We began a unique honors experiment in Fall 2017.
Twenty students were admitted and given an in depth experience including:
These students are a challenge to keep up with and the highlight of my days. That first fall we talked about informed citizenship. Did my students read the news? Did they skim the headlines? Did they really read the news? While I was challenging them to read the news and be informed, they asked me several critical questions. “Do you correct fake news on social media? Do you expect your “friends” to be accurate and responsible?” That question stopped me in my tracks, I hadn’t been correcting friends. And when challenged by students to do the right thing, I did.
I began the experiment in class, showing things that popped up on my feed and my attempts at correcting the news. I began by posting comments with “it’s fake” and a link proving it. The first few months, I received a lot of apologies or was simply ignored. As the months went by, I saw comments like, “I’m sure Sherri will correct me” and received private messages from people saying, “I’m so glad you did that, I don’t like calling people out.” Did the social experiment work? Yes, to a degree, I saw peoples' shares change. Did it change my classroom? Definitely.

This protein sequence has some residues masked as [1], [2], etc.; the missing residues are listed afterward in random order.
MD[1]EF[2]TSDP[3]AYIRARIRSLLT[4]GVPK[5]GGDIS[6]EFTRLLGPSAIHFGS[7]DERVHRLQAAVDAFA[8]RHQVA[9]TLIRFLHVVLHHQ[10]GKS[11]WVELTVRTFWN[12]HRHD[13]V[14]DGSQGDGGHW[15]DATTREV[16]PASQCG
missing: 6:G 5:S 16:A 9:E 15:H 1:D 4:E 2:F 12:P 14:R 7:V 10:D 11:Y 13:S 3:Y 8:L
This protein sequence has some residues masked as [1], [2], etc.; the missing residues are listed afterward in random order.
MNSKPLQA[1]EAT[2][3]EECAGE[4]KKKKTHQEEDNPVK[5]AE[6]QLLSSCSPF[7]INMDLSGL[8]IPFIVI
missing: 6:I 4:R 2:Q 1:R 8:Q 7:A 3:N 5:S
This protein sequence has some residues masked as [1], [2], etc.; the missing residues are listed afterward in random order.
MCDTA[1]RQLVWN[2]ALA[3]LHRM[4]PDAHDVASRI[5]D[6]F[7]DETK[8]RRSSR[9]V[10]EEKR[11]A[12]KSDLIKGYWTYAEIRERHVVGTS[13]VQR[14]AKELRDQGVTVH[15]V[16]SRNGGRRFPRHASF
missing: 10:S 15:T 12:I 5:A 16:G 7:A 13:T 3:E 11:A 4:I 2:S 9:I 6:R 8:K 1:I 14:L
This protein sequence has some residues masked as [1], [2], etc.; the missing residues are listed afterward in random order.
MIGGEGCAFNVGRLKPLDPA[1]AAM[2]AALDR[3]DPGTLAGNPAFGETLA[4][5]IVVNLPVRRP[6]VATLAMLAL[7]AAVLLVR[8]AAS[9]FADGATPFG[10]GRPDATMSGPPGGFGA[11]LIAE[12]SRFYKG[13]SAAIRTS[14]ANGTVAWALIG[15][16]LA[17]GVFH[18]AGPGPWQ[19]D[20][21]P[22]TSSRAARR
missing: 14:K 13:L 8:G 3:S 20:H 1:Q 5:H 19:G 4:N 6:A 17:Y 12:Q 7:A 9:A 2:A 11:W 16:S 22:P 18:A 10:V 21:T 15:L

No matter what course I’m teaching, we now discuss fake news and social media, and we generate news. Students need pushing to read news articles and they need the experience of writing the news. The balance between correct information, detailed reporting and word limits is a fine line. Concise, accurate reporting that provides a balanced viewpoint is difficult. Helping students understand the constraints and assigning mini assignments around the news makes all the difference. There are a variety of resources that can help faculty teach and test students on the news. Below are some of my favorites.
How do you address fake news? Share your assignments and tips below.
You must be a registered user to add a comment. If you've already registered, sign in. Otherwise, register and sign in.